• Record Label: Mute
  • Release Date: Jul 15, 2003

Generally favorable reviews - based on 17 Critics

Critic score distribution:
  1. Positive: 8 out of 17
  2. Negative: 1 out of 17
  1. Pole is the sound of a restless musical talent and intellect seeking out like-minded collaborators, expanding their horizons, and producing an otherwise impossible synthesis.
  2. These tracks are still filled with weird sounds, it's just not the same sounds you might be expecting.
  3. Ultimately, and refreshingly, this is not commercial, but hauntingly lush electronic music for all to enjoy.
  4. 'Pole' is so minimal it's almost naked. But, by only including the things that matter, it's deceptively atmospheric.
  5. Magnet
    Think a minimalist A Tribe Called Quest. [#60, p.110]
  6. Urb
    This is not just academic and abstract music for the headphone philosopher, but proper soulful stuff that will rock more adventurous dance floors. [Aug 2003, p.90]
  7. The Wire
    This is Pole at his most expansive and communicative. [#233, p.69]
  8. Alternative Press
    Pole's organic, vibrant music suggests he's busted out of his creative doldrums with gusto. [Aug 2003, p.110]
  9. Q Magazine
    [Fat John's] hyper-literate, cosmically inclined stylings can't help but humanise -- and eventually soften -- the hard burn of circuitry. [Aug 2003, p.111]
  10. Uncut
    Perhaps creative stasis might have proved more rewarding. [Aug 2003, p.99]
  11. If you're fan of the previous work of Pole, tread gently (and skip the EPs and head directly for the album), but if you're looking to just start out with some of his work, head for his earlier releases.
  12. Pole has some worrying problems, starting with the tracks featuring Fat Jon.
  13. Unfortunately, Pole contains no revelations beyond what was revealed in the prior EPs. With this release, Betke calls his own bluff and loses.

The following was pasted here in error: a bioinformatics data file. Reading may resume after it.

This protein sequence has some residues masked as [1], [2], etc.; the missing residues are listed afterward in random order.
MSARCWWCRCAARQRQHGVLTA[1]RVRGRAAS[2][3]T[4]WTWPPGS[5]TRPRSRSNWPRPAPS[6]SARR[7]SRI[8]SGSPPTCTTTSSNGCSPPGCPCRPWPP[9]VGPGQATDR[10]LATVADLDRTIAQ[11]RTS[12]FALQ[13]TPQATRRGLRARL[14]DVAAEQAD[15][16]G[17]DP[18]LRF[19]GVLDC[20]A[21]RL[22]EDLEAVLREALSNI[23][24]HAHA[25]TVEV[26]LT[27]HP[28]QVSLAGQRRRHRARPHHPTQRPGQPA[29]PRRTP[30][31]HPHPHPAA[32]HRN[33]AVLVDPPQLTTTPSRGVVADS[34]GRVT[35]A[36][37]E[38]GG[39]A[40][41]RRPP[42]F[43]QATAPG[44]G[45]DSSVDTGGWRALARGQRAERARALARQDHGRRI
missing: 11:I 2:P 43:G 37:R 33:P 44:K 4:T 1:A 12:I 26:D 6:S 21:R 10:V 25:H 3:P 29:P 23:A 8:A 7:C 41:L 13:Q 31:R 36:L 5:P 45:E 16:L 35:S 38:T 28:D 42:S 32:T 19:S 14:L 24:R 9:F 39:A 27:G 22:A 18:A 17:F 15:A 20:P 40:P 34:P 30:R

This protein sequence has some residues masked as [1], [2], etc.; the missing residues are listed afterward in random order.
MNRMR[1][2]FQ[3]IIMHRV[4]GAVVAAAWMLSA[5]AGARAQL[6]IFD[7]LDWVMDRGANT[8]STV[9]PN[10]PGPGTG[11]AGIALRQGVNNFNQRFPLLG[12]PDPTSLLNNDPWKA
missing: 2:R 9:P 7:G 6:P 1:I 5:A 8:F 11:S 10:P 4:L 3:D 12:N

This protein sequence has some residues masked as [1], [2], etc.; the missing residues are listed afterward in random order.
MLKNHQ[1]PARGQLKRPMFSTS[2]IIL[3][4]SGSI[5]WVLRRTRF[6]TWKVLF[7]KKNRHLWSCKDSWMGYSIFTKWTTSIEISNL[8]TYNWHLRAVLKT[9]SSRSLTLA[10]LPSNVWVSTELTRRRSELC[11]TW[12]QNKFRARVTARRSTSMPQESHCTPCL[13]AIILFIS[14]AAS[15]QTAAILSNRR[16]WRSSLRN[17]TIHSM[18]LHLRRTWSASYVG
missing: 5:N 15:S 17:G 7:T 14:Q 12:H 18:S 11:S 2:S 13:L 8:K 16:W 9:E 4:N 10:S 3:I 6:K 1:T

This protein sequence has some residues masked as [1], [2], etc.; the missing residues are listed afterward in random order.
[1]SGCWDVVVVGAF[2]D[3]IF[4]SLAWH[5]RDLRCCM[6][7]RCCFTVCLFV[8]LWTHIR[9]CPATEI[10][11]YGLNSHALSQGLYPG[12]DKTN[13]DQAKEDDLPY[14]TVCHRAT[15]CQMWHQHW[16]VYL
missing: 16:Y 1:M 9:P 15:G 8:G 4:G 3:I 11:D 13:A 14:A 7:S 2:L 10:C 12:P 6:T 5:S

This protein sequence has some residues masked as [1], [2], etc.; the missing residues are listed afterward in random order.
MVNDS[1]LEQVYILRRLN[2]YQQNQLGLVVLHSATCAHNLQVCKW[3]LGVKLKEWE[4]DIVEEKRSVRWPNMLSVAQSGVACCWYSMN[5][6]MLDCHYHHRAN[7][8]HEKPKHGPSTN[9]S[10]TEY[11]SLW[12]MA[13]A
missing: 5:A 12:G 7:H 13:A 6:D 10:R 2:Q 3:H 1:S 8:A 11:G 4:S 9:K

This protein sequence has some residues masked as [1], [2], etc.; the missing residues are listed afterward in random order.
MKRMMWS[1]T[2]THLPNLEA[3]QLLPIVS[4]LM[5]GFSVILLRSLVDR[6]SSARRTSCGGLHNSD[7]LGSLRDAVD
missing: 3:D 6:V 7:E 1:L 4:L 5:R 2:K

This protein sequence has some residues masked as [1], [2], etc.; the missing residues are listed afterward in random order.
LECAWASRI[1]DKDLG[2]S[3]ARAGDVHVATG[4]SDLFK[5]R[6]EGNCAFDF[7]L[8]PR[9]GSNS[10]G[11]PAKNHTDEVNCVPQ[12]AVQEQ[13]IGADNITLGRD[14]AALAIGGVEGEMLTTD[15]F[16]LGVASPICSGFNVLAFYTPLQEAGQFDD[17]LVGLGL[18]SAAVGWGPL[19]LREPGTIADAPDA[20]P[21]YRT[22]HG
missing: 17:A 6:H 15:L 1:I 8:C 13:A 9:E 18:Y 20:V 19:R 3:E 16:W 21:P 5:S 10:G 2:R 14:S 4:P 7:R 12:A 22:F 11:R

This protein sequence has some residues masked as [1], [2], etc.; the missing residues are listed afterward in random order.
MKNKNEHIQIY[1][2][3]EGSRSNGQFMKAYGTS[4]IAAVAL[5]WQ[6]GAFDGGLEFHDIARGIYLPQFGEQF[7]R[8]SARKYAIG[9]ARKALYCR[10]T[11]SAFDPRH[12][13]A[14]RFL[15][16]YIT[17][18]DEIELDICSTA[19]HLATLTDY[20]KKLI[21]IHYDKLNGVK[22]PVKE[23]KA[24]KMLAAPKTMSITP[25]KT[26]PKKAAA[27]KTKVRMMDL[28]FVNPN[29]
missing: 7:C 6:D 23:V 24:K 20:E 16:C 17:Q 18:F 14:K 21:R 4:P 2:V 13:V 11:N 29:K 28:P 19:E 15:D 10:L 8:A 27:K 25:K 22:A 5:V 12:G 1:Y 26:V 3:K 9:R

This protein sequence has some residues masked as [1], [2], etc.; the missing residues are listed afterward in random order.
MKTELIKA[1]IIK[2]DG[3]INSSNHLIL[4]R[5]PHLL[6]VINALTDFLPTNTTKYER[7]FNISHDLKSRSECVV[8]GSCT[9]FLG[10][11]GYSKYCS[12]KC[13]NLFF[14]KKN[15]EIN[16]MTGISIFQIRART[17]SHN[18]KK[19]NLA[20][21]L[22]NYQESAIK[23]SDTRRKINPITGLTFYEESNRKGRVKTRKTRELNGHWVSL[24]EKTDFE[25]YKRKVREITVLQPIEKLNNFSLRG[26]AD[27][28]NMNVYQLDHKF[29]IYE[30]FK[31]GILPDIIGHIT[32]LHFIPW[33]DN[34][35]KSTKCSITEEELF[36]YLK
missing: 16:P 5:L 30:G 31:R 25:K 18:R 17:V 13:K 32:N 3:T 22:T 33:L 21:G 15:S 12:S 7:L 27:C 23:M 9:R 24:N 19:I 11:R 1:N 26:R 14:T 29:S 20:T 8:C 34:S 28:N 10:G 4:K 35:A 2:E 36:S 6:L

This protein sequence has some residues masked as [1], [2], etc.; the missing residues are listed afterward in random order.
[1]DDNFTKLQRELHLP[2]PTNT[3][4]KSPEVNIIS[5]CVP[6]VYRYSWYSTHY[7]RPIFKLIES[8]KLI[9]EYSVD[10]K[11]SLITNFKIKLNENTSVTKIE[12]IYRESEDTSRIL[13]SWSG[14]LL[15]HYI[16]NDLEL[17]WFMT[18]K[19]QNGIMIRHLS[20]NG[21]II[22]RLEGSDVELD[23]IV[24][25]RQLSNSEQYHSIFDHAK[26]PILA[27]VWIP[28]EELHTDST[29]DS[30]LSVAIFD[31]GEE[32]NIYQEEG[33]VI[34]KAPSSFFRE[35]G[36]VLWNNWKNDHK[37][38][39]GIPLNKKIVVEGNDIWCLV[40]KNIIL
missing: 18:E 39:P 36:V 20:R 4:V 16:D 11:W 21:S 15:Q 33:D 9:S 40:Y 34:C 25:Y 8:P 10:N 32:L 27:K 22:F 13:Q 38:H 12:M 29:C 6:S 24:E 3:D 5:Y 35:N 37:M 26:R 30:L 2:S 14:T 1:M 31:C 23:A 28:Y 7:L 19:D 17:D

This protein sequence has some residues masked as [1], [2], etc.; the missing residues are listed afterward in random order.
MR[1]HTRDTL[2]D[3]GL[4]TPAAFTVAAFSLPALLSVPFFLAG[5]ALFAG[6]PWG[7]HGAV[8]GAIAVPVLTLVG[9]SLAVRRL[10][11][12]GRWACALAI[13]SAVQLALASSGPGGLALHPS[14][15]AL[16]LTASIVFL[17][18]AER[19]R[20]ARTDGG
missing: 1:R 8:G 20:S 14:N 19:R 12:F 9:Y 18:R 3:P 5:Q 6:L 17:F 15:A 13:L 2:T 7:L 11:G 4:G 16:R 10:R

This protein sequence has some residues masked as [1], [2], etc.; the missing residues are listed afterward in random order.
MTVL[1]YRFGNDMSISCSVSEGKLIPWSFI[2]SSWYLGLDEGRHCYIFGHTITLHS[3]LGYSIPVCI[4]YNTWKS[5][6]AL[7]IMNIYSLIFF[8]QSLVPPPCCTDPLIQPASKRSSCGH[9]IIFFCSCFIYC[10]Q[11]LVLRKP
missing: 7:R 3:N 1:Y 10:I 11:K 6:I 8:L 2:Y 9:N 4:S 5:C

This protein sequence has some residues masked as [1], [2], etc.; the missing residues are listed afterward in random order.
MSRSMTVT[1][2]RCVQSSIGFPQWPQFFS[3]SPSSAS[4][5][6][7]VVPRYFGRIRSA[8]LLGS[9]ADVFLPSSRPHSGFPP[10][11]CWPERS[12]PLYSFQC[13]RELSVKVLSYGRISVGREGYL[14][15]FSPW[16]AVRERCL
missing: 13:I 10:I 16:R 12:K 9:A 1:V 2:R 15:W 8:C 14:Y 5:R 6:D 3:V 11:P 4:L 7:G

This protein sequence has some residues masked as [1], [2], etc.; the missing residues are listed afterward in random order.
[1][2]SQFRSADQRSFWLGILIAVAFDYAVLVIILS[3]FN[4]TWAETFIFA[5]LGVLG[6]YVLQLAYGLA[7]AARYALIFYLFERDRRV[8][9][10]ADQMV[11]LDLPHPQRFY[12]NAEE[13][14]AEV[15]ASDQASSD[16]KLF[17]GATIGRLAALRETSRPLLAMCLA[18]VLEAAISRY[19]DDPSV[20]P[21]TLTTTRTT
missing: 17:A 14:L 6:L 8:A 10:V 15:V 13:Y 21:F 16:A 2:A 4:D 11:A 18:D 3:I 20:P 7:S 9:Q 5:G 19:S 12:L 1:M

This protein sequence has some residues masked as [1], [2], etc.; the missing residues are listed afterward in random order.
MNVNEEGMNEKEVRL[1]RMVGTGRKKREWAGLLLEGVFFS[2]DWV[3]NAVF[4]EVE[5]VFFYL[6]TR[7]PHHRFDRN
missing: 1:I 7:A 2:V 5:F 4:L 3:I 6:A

14. The whole of it seems passive and incomplete.
  15. Betke wisely abandons a sound that had been developed to its full extent, yet the outcome is a set of hip-hop/dub hybrids that stumble out of the speakers with a fatigued skank.
  16. After listening to the whole of this album we'd have to admit that Pole remains as much of a mystery as ever. Only now we're not sure we're still interested in finding out much more...
  17. A stylistic side-step that trips and falls without making much of the tumble.
User Score

No user score yet- Awaiting 2 more ratings

User score distribution:
  1. Positive: 2 out of 2
  2. Mixed: 0 out of 2
  3. Negative: 0 out of 2
  1. TimeCode
    Oct 28, 2003
    I was blown away by Fat John's flow and lyrics in this album. In the track Slow Motion Fat John exemplifies the realness of the beats I was blown away by Fat John's flow and lyrics in this album. In the track Slow Motion Fat John exemplifies the realness of the beats and thus proves the reality of the lyrical thesis. His time-code theory coupled to the glitchy beats is so cool that it sends chills down your spine. Everything we do in this life has a time code attached to it; and so as the time-code serializes, Fat John's stylistic signature represents!....the future. So we wait to see the future and vibe more with this master of time. Full Review »